Research carried out by the Association found that a lack of trust in the industry may be the main cause of opt-outs. A further 35 per cent said they could not afford the contributions, while 23 per cent said they did not trust the Government on pensions.
“Quitting a workplace pensions can mean losing tax breaks and employer contributions which are, in effect, ‘free money,’” commented Joanne Segars, Chief Executive of NAPF. “The weak economy and rollercoaster stock market may have put many off pensions, but there are also growing doubts about whether a pension is good value, and these need addressing.”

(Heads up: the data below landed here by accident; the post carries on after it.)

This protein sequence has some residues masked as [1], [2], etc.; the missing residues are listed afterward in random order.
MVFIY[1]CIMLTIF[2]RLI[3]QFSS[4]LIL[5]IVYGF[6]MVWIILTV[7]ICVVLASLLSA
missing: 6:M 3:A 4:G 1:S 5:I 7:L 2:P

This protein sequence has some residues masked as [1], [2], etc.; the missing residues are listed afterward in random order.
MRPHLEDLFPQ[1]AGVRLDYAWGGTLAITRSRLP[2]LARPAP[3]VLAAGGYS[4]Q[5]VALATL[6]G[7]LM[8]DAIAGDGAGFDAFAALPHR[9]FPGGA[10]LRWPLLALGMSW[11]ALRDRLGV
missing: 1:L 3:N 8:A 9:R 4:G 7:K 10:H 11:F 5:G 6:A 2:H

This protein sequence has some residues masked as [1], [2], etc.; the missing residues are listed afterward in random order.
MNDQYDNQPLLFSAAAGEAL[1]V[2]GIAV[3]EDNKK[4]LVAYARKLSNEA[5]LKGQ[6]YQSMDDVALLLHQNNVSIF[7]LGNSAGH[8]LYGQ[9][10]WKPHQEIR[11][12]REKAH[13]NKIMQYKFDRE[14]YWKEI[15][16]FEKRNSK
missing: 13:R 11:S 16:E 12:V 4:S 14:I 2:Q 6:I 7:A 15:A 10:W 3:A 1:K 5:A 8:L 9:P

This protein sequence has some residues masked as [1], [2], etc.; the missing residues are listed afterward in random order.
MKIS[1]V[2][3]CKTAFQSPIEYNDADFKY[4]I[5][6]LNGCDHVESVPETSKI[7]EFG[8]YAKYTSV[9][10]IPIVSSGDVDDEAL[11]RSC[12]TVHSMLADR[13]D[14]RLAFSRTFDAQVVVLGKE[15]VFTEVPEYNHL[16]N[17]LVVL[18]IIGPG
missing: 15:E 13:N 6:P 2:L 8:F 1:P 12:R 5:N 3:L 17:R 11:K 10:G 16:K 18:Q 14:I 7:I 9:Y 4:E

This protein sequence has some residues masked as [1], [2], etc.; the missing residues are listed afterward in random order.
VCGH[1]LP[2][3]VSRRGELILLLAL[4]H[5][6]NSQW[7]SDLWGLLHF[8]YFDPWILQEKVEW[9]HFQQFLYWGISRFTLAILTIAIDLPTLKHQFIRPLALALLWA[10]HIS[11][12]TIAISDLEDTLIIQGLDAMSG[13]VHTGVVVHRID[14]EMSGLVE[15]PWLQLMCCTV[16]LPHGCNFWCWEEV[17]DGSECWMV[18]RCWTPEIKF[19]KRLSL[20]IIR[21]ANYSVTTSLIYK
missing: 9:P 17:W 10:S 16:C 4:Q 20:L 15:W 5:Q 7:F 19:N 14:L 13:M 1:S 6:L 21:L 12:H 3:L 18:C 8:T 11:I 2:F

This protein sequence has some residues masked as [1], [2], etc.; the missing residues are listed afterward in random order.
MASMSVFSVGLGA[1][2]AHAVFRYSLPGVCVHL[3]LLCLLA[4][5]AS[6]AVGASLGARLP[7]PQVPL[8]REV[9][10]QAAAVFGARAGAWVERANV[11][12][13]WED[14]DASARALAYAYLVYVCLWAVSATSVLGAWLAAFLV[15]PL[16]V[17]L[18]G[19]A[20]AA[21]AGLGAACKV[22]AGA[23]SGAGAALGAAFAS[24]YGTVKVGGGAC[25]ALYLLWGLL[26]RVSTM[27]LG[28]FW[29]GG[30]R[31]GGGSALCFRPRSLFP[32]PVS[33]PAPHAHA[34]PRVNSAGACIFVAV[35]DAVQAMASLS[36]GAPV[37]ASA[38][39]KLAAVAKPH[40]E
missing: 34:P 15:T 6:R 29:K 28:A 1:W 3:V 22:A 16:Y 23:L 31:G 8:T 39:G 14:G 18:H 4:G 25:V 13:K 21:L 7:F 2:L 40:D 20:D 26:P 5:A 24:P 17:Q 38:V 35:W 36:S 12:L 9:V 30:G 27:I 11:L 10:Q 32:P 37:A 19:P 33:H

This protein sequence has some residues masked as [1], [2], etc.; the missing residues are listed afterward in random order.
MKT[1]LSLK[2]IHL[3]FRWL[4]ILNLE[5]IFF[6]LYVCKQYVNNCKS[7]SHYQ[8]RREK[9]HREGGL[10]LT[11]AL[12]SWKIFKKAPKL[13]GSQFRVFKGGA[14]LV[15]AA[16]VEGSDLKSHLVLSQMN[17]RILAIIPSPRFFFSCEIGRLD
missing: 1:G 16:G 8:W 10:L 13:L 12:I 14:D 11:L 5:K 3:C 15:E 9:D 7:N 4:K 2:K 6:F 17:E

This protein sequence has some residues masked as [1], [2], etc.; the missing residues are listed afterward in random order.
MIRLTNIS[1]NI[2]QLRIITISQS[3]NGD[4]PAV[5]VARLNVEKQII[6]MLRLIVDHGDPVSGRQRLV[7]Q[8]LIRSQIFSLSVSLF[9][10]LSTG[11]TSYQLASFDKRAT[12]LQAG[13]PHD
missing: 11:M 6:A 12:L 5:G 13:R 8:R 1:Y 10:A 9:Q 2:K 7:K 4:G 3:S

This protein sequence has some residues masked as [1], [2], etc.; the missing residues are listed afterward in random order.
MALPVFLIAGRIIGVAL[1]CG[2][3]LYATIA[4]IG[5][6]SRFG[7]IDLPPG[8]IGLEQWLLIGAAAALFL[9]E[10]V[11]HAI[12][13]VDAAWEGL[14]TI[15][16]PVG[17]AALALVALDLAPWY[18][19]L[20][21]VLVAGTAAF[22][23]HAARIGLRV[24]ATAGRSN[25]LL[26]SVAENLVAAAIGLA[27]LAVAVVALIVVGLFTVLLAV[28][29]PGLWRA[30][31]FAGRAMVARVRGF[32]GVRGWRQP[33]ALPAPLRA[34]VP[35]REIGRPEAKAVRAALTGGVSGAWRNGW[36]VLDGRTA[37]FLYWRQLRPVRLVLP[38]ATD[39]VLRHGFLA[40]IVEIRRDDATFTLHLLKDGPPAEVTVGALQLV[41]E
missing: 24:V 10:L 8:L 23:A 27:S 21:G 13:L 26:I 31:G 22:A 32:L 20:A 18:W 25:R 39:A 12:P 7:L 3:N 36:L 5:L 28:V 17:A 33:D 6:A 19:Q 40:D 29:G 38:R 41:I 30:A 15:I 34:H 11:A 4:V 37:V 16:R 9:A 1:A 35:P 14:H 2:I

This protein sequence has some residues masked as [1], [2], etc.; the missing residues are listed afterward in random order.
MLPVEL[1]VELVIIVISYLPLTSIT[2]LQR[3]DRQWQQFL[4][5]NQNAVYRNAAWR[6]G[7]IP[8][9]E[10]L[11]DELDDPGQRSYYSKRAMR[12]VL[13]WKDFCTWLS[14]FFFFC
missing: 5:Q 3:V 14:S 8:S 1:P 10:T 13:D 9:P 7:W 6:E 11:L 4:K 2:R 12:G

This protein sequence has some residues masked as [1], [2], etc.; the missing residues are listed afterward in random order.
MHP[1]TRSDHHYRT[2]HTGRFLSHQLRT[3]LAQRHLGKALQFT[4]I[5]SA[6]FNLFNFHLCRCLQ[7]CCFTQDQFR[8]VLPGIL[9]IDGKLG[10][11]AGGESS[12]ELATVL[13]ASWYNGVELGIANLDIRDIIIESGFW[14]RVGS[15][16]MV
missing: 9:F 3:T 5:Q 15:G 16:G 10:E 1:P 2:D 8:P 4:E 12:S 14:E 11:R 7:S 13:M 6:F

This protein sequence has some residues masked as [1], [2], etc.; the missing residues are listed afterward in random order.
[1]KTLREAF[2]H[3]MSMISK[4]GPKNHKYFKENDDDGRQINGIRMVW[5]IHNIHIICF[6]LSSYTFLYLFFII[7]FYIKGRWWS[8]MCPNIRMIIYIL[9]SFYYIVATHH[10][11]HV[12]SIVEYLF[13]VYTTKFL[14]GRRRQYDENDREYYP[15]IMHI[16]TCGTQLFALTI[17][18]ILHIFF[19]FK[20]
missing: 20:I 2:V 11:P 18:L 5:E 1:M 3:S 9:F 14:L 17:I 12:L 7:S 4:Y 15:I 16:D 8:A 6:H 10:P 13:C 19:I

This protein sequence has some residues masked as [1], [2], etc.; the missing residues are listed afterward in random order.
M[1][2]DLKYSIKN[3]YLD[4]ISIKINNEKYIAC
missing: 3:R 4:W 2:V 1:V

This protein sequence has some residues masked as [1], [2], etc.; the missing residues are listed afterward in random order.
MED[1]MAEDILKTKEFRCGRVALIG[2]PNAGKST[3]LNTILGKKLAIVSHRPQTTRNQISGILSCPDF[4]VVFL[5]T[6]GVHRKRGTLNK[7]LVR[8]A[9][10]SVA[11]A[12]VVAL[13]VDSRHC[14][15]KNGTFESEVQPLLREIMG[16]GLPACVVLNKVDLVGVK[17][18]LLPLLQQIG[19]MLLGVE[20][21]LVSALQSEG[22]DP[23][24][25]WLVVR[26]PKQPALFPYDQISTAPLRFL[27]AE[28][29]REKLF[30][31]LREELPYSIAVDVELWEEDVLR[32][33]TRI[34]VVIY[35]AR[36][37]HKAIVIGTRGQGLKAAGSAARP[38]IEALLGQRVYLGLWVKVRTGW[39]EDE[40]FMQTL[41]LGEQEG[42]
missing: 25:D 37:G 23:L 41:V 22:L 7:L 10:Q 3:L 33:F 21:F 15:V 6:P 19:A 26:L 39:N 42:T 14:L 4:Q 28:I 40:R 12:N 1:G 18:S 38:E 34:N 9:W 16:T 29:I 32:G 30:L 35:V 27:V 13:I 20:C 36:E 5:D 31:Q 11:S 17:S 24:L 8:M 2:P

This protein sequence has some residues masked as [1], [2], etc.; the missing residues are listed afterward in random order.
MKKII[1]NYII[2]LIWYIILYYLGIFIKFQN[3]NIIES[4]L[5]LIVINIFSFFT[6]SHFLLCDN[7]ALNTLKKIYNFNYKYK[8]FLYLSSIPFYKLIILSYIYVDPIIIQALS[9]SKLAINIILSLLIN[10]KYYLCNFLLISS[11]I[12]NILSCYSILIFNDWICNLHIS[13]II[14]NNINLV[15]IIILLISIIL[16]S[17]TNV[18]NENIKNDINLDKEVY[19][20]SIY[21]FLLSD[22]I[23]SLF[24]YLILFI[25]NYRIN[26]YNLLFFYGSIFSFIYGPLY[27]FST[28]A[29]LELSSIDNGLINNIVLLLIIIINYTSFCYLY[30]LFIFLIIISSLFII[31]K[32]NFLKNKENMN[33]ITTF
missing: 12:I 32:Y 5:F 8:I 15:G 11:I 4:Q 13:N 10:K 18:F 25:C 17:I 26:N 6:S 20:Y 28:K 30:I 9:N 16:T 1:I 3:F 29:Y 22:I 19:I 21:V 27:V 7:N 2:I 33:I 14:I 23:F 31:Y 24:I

Zoe Lynch, Partner at Sacker & Partners, believes that these opt-out figures could leave many future retirees in poverty. If the reasons behind low take-up rates are not addressed the problem will only be magnified in future.
“If fundamental lack of trust is to blame, the pensions industry must make strides to better understand and to engage with the public. The possibility of a low take-up could drive up charges, which are already a potentially damaging subject for the industry,” she added.
The findings also showed that more than half of employees are not confident in pensions compared to alternative methods of saving. Only 37 per cent said they are confident, producing an Index of minus 17 per cent.
This is the lowest Pensions Confidence Index score since it began in 2007. The results have raised concerns over the potential success of auto-enrolment which is due to begin in October 2012.